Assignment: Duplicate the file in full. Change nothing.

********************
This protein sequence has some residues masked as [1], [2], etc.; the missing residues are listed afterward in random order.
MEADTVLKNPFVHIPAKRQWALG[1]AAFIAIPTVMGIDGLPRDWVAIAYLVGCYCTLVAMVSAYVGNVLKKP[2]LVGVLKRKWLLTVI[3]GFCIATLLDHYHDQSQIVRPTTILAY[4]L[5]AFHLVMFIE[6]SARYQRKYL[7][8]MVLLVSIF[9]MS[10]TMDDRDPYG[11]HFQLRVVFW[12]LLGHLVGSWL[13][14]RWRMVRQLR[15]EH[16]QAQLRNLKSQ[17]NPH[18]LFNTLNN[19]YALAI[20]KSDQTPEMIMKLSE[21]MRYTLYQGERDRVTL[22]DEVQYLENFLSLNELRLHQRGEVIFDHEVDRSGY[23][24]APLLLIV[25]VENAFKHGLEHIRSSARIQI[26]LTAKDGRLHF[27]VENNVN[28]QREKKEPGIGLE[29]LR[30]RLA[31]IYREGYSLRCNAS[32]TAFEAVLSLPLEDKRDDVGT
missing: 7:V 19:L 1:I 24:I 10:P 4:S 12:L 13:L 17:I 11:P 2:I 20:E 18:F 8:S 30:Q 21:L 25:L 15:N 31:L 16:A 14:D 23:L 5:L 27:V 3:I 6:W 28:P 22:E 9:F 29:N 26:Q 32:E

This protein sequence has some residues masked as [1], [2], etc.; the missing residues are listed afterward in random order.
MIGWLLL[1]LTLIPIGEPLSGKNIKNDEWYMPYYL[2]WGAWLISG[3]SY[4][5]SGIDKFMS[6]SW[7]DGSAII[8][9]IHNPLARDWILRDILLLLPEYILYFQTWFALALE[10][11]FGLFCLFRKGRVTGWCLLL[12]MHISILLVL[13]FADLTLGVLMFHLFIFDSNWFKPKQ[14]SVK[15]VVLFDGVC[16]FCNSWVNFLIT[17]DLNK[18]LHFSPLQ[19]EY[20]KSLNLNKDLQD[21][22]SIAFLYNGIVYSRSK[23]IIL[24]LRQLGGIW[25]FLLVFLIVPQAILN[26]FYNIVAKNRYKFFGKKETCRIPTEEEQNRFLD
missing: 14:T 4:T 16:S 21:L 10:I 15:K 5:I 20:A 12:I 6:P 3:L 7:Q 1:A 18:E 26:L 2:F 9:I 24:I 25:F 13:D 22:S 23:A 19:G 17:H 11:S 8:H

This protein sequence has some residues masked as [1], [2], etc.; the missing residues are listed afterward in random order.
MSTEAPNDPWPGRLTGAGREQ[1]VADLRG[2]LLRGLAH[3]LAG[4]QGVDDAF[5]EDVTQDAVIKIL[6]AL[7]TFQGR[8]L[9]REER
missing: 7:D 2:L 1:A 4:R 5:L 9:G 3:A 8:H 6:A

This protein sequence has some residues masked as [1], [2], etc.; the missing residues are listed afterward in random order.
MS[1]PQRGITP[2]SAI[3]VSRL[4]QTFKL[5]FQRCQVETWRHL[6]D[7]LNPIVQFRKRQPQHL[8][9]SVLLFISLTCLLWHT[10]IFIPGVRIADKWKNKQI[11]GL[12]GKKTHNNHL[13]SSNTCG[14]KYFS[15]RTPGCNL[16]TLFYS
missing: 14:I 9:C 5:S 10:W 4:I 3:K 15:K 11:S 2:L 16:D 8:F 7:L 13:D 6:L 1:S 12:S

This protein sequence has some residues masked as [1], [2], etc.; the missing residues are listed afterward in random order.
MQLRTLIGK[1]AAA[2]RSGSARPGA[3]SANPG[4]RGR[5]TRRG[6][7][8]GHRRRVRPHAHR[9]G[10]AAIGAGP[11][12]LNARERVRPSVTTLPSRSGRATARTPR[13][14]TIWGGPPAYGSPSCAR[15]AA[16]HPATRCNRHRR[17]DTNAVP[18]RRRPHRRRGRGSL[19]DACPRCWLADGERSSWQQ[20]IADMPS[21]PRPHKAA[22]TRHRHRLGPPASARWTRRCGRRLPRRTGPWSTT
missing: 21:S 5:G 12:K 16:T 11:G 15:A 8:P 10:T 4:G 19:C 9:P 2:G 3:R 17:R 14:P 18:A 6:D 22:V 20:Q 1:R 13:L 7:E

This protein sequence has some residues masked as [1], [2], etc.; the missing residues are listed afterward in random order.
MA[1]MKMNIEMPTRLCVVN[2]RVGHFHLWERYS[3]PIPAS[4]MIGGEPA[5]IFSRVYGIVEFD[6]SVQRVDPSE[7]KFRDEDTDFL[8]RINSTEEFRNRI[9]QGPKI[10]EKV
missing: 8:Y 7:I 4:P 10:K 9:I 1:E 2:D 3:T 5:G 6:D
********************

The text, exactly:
This protein sequence has some residues masked as [1], [2], etc.; the missing residues are listed afterward in random order.
MEADTVLKNPFVHIPAKRQWALG[1]AAFIAIPTVMGIDGLPRDWVAIAYLVGCYCTLVAMVSAYVGNVLKKP[2]LVGVLKRKWLLTVI[3]GFCIATLLDHYHDQSQIVRPTTILAY[4]L[5]AFHLVMFIE[6]SARYQRKYL[7][8]MVLLVSIF[9]MS[10]TMDDRDPYG[11]HFQLRVVFW[12]LLGHLVGSWL[13][14]RWRMVRQLR[15]EH[16]QAQLRNLKSQ[17]NPH[18]LFNTLNN[19]YALAI[20]KSDQTPEMIMKLSE[21]MRYTLYQGERDRVTL[22]DEVQYLENFLSLNELRLHQRGEVIFDHEVDRSGY[23][24]APLLLIV[25]VENAFKHGLEHIRSSARIQI[26]LTAKDGRLHF[27]VENNVN[28]QREKKEPGIGLE[29]LR[30]RLA[31]IYREGYSLRCNAS[32]TAFEAVLSLPLEDKRDDVGT
missing: 7:V 19:L 1:I 24:I 10:P 4:S 12:L 13:L 17:I 11:P 2:I 20:E 18:F 8:S 30:Q 21:L 25:L 15:N 31:L 16:A 14:D 23:L 5:L 27:V 3:I 6:W 28:P 22:E 9:F 29:N 26:Q 32:E

This protein sequence has some residues masked as [1], [2], etc.; the missing residues are listed afterward in random order.
MIGWLLL[1]LTLIPIGEPLSGKNIKNDEWYMPYYL[2]WGAWLISG[3]SY[4][5]SGIDKFMS[6]SW[7]DGSAII[8][9]IHNPLARDWILRDILLLLPEYILYFQTWFALALE[10][11]FGLFCLFRKGRVTGWCLLL[12]MHISILLVL[13]FADLTLGVLMFHLFIFDSNWFKPKQ[14]SVK[15]VVLFDGVC[16]FCNSWVNFLIT[17]DLNK[18]LHFSPLQ[19]EY[20]KSLNLNKDLQD[21][22]SIAFLYNGIVYSRSK[23]IIL[24]LRQLGGIW[25]FLLVFLIVPQAILN[26]FYNIVAKNRYKFFGKKETCRIPTEEEQNRFLD
missing: 14:T 4:T 16:S 21:L 10:I 15:K 5:I 20:A 12:I 6:P 3:L 7:Q 1:A 18:E 26:L 2:F 9:I 24:I 25:F 13:D 22:S 23:A 19:G 17:H 11:S 8:H

This protein sequence has some residues masked as [1], [2], etc.; the missing residues are listed afterward in random order.
MSTEAPNDPWPGRLTGAGREQ[1]VADLRG[2]LLRGLAH[3]LAG[4]QGVDDAF[5]EDVTQDAVIKIL[6]AL[7]TFQGR[8]L[9]REER
missing: 7:D 2:L 1:A 4:R 5:L 9:G 3:A 8:H 6:A

This protein sequence has some residues masked as [1], [2], etc.; the missing residues are listed afterward in random order.
MS[1]PQRGITP[2]SAI[3]VSRL[4]QTFKL[5]FQRCQVETWRHL[6]D[7]LNPIVQFRKRQPQHL[8][9]SVLLFISLTCLLWHT[10]IFIPGVRIADKWKNKQI[11]GL[12]GKKTHNNHL[13]SSNTCG[14]KYFS[15]RTPGCNL[16]TLFYS
missing: 14:I 9:C 5:S 10:W 4:I 3:K 15:K 11:S 2:L 16:D 8:F 7:L 13:D 6:L 1:S 12:S

This protein sequence has some residues masked as [1], [2], etc.; the missing residues are listed afterward in random order.
MQLRTLIGK[1]AAA[2]RSGSARPGA[3]SANPG[4]RGR[5]TRRG[6][7][8]GHRRRVRPHAHR[9]G[10]AAIGAGP[11][12]LNARERVRPSVTTLPSRSGRATARTPR[13][14]TIWGGPPAYGSPSCAR[15]AA[16]HPATRCNRHRR[17]DTNAVP[18]RRRPHRRRGRGSL[19]DACPRCWLADGERSSWQQ[20]IADMPS[21]PRPHKAA[22]TRHRHRLGPPASARWTRRCGRRLPRRTGPWSTT
missing: 21:S 5:G 12:K 16:T 11:G 15:A 8:P 10:T 4:G 19:C 9:P 2:G 3:R 17:R 14:P 18:A 6:D 22:V 20:Q 1:R 13:L 7:E

This protein sequence has some residues masked as [1], [2], etc.; the missing residues are listed afterward in random order.
MA[1]MKMNIEMPTRLCVVN[2]RVGHFHLWERYS[3]PIPAS[4]MIGGEPA[5]IFSRVYGIVEFD[6]SVQRVDPSE[7]KFRDEDTDFL[8]RINSTEEFRNRI[9]QGPKI[10]EKV
missing: 8:Y 7:I 4:P 10:K 9:I 1:E 2:D 3:T 5:G 6:D